Endothelial Wnt/β-catenin signaling inhibits glioma angiogenesis and normalizes tumor blood vessels by inducing PDGF-B expression
Cathrin J. Czupalla
Makoto M. Taketo
Karl H. Plate
- Endothelial Wnt/β-catenin signaling is necessary for angiogenesis of the central nervous system and blood–brain barrier (BBB) differentiation, but its relevance for glioma vascularization is unknown. In this study, we show that doxycycline-dependent Wnt1 expression in subcutaneous and intracranial mouse glioma models induced endothelial Wnt/β-catenin signaling and led to diminished tumor growth, reduced vascular density, and normalized vessels with increased mural cell attachment. These findings were corroborated in GL261 glioma cells intracranially transplanted in mice expressing dominant-active β-catenin specifically in the endothelium. Enforced endothelial β-catenin signaling restored BBB characteristics, whereas inhibition by Dkk1 (Dickkopf-1) had opposing effects. By overactivating the Wnt pathway, we induced the Wnt/β-catenin–Dll4/Notch signaling cascade in tumor endothelia, blocking an angiogenic and favoring a quiescent vascular phenotype, indicated by induction of stalk cell genes. We show that β-catenin transcriptional activity directly regulated endothelial expression of platelet-derived growth factor B (PDGF-B), leading to mural cell recruitment thereby contributing to vascular quiescence and barrier function. We propose that reinforced Wnt/β-catenin signaling leads to inhibition of angiogenesis with normalized and less permeable vessels, which might prove to be a valuable therapeutic target for antiangiogenic and edema glioma therapy.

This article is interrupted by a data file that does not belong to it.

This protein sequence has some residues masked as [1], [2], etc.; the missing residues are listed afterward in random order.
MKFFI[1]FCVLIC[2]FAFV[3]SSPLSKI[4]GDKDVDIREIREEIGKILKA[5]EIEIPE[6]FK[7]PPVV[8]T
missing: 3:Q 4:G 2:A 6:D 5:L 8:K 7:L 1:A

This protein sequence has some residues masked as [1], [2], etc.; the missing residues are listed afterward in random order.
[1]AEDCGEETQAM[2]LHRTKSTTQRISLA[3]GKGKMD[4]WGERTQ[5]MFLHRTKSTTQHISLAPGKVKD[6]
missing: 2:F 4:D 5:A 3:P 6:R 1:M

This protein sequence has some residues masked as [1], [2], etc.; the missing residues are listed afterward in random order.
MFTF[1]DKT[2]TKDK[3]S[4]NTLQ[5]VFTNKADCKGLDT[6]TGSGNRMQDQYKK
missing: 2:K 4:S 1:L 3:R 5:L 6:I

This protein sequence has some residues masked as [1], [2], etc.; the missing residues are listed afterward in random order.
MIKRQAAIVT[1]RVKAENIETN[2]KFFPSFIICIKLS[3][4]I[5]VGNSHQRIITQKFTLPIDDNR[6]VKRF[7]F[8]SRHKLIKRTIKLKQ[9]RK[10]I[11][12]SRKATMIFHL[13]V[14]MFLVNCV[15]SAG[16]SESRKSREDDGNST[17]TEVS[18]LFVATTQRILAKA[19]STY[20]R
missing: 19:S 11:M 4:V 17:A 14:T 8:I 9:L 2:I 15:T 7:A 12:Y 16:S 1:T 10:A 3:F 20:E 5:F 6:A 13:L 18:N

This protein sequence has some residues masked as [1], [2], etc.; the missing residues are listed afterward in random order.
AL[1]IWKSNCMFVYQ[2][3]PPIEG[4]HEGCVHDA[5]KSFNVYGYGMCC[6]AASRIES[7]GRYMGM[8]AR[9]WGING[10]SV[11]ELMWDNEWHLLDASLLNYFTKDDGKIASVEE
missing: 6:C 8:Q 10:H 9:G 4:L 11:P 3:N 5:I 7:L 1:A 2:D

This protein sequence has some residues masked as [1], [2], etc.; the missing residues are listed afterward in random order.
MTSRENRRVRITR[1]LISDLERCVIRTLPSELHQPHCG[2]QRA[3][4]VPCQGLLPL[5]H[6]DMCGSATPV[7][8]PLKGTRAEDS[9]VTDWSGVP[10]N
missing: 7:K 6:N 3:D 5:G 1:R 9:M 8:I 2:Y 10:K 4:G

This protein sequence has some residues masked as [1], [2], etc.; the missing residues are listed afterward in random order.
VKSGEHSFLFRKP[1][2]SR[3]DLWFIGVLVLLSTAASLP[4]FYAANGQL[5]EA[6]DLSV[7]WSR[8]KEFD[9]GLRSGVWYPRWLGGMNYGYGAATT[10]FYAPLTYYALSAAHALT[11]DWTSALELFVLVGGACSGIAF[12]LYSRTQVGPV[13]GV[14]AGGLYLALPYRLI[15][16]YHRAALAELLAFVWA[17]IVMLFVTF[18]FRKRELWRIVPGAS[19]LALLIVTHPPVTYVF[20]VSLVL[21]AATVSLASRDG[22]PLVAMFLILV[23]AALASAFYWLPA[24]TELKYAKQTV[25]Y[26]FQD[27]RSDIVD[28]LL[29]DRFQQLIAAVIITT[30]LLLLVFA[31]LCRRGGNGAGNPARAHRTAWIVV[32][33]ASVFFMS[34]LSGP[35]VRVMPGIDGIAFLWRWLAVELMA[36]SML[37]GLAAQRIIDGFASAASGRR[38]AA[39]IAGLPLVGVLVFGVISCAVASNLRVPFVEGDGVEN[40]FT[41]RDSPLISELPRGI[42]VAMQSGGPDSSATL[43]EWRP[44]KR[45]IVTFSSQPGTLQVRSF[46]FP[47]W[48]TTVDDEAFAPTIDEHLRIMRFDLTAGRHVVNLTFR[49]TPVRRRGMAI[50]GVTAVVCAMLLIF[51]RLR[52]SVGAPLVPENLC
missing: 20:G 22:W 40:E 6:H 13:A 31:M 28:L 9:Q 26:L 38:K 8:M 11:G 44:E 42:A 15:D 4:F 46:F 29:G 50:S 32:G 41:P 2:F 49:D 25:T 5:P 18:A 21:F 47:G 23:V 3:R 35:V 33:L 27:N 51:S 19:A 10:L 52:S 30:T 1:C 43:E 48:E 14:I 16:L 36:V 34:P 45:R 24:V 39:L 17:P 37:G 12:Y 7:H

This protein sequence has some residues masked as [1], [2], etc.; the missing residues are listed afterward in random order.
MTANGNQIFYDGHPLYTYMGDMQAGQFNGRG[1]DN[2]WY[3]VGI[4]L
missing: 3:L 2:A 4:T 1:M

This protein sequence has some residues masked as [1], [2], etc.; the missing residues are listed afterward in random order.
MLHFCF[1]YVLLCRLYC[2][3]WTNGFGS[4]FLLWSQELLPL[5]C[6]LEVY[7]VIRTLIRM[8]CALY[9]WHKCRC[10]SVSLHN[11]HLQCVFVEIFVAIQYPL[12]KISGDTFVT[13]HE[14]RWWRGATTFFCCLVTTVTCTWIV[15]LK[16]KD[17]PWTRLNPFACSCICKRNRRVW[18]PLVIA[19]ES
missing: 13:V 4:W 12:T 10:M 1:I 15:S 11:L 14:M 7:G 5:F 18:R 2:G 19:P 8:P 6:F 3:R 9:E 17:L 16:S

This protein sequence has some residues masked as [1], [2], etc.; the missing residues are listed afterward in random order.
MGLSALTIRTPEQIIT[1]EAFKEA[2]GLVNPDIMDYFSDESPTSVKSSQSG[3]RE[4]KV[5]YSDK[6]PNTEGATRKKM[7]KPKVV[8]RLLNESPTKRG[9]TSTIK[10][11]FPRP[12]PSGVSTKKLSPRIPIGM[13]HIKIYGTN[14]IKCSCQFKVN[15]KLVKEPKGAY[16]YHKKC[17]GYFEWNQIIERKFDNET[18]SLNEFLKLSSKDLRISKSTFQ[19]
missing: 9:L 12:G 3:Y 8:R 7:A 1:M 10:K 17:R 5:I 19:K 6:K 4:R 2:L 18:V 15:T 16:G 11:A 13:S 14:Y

Dancing cheek to cheek with cheek : the historical meanderings and phraseological productivity of the word
Grzegorz A. Kleparski
- In the sections that follow we shall be concerned with analyzing the semantic evolution of the noun cheek in the history of English. The semantics of the lexical item under scrutiny will be examined with reference to its two aspects, that is (1) the semantic potential of the analysed lexical unit in its primary, etymological sense (sense A) and its secondary senses (senses B > E), (2) as well as the secondary senses emerging from various phraseological units which echo the nominal sense B (henceforth B-related senses). The analysis proposed here continues the area of research initiated in Wieclawska (2009a, 2009b), Wieclawska 2010, Kleparski and Wieclawska (2010) and Wieclawska (2011), the target of which are semantic changes and phraseological productivity of lexical items variously related to the conceptual macrocategory BODY PARTS. The methodological apparatus employed here is the one that follows the theoretical frames developed by, among others, Kleparski (1996, 1997, 2002), Kieltyka (2008, 2010) that may be referred to as representing much cognitivistic spirit of semantic analysis.
Text typology and its significance in translation